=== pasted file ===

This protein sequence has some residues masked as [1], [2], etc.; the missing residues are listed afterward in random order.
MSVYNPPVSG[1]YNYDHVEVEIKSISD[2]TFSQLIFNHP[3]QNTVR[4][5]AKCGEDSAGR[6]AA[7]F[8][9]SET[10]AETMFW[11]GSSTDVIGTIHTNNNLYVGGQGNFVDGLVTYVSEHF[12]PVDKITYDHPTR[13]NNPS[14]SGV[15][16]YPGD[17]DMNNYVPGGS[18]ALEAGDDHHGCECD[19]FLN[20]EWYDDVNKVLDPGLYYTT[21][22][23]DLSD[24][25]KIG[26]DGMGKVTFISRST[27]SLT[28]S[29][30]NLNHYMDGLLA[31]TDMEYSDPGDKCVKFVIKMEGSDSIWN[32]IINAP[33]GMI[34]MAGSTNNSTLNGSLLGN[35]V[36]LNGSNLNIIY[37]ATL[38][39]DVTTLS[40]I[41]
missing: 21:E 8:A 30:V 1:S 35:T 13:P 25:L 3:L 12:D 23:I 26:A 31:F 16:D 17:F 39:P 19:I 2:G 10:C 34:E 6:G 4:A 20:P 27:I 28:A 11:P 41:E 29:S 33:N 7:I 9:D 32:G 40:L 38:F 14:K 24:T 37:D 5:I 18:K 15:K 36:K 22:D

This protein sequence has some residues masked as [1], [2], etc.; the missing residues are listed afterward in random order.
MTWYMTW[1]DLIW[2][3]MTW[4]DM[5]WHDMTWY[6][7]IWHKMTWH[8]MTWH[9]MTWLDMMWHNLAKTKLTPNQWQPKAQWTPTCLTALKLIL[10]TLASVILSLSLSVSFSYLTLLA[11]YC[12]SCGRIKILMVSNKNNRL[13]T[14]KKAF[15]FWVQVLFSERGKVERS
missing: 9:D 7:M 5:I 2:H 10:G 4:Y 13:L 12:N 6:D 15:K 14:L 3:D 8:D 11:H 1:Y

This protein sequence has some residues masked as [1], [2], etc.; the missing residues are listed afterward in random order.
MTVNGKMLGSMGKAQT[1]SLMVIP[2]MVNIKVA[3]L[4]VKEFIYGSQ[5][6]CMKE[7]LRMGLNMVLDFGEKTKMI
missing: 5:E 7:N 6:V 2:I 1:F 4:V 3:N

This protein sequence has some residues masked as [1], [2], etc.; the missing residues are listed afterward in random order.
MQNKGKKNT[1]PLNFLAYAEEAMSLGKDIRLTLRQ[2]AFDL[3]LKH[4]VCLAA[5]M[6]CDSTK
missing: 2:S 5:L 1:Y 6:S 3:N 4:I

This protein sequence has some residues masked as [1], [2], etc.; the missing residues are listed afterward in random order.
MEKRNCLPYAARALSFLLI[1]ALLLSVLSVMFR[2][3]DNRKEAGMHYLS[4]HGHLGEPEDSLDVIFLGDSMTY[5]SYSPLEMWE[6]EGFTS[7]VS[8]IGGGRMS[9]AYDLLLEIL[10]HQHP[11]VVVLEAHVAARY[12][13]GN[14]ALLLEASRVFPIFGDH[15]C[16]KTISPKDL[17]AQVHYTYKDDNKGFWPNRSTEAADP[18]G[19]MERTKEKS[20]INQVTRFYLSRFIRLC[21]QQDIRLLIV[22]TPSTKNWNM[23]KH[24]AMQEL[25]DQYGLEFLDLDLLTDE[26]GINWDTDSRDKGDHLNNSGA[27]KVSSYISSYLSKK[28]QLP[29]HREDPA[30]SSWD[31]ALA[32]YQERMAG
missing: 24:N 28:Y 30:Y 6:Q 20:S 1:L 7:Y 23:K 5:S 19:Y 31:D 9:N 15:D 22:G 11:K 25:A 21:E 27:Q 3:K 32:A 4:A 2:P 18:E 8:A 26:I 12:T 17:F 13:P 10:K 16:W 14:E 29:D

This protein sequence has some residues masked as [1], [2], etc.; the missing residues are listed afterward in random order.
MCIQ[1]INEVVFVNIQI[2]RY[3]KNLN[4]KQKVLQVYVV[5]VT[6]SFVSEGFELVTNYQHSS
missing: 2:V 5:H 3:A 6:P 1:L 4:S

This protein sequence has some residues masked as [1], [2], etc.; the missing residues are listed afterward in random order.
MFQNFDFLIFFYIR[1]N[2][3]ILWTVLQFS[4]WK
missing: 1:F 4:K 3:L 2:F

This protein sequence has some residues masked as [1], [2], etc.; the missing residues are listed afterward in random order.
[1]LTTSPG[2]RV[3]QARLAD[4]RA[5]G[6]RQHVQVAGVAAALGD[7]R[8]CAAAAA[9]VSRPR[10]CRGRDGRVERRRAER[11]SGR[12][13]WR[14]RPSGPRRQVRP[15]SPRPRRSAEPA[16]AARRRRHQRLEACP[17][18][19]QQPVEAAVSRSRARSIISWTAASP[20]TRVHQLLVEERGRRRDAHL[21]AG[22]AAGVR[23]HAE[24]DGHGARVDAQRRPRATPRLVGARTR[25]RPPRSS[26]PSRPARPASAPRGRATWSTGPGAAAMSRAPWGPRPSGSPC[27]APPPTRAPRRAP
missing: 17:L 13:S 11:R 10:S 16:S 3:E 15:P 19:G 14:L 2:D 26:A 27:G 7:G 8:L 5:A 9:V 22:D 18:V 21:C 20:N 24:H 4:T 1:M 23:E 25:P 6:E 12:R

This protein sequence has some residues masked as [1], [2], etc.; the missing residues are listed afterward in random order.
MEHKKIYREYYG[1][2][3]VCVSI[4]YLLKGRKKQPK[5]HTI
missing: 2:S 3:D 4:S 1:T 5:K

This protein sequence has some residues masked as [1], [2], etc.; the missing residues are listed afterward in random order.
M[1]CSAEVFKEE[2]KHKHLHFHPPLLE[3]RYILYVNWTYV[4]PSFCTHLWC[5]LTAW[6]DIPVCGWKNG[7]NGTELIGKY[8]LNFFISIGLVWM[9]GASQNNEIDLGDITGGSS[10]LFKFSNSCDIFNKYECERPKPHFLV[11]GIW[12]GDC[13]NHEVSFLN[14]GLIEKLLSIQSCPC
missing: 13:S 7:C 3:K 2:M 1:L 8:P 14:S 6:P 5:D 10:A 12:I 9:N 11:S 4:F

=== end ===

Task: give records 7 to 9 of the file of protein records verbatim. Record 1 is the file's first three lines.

This protein sequence has some residues masked as [1], [2], etc.; the missing residues are listed afterward in random order.
MFQNFDFLIFFYIR[1]N[2][3]ILWTVLQFS[4]WK
missing: 1:F 4:K 3:L 2:F

This protein sequence has some residues masked as [1], [2], etc.; the missing residues are listed afterward in random order.
[1]LTTSPG[2]RV[3]QARLAD[4]RA[5]G[6]RQHVQVAGVAAALGD[7]R[8]CAAAAA[9]VSRPR[10]CRGRDGRVERRRAER[11]SGR[12][13]WR[14]RPSGPRRQVRP[15]SPRPRRSAEPA[16]AARRRRHQRLEACP[17][18][19]QQPVEAAVSRSRARSIISWTAASP[20]TRVHQLLVEERGRRRDAHL[21]AG[22]AAGVR[23]HAE[24]DGHGARVDAQRRPRATPRLVGARTR[25]RPPRSS[26]PSRPARPASAPRGRATWSTGPGAAAMSRAPWGPRPSGSPC[27]APPPTRAPRRAP
missing: 17:L 13:S 11:R 10:S 16:S 3:E 15:P 19:G 14:L 2:D 26:A 27:G 7:G 8:L 5:A 9:V 22:D 18:V 21:C 20:N 24:H 4:T 1:M 23:E 25:P 6:E 12:R

This protein sequence has some residues masked as [1], [2], etc.; the missing residues are listed afterward in random order.
MEHKKIYREYYG[1][2][3]VCVSI[4]YLLKGRKKQPK[5]HTI
missing: 2:S 3:D 4:S 1:T 5:K